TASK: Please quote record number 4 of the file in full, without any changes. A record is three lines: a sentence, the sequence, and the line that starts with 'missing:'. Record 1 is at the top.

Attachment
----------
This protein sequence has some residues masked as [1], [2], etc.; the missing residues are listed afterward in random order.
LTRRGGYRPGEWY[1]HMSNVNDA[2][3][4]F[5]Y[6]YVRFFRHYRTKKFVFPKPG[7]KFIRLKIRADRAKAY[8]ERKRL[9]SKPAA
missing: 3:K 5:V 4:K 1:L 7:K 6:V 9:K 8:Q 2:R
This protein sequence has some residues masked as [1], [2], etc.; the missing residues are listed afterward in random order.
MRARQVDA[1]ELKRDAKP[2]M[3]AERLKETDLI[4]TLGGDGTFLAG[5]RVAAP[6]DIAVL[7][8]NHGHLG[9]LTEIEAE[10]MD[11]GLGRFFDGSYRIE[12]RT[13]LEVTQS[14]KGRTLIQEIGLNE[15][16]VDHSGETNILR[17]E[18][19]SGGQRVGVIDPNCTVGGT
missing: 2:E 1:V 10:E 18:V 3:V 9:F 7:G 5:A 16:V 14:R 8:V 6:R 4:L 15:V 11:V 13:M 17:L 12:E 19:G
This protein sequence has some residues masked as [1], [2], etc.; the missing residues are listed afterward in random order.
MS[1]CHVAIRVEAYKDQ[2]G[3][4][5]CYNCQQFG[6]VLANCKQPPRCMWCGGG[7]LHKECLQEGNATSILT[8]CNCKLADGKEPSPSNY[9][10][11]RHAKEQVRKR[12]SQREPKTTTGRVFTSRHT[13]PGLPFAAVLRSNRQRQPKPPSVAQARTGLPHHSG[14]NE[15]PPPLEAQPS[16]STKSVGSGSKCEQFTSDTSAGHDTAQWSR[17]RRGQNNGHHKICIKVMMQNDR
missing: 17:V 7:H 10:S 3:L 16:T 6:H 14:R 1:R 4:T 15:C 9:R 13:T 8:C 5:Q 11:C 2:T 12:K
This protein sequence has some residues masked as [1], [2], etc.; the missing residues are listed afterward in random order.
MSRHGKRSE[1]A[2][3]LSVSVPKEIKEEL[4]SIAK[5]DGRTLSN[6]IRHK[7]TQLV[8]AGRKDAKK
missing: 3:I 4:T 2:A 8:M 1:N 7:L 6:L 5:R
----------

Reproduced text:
This protein sequence has some residues masked as [1], [2], etc.; the missing residues are listed afterward in random order.
MSRHGKRSE[1]A[2][3]LSVSVPKEIKEEL[4]SIAK[5]DGRTLSN[6]IRHK[7]TQLV[8]AGRKDAKK
missing: 3:I 4:T 2:A 8:M 1:N 7:L 6:L 5:R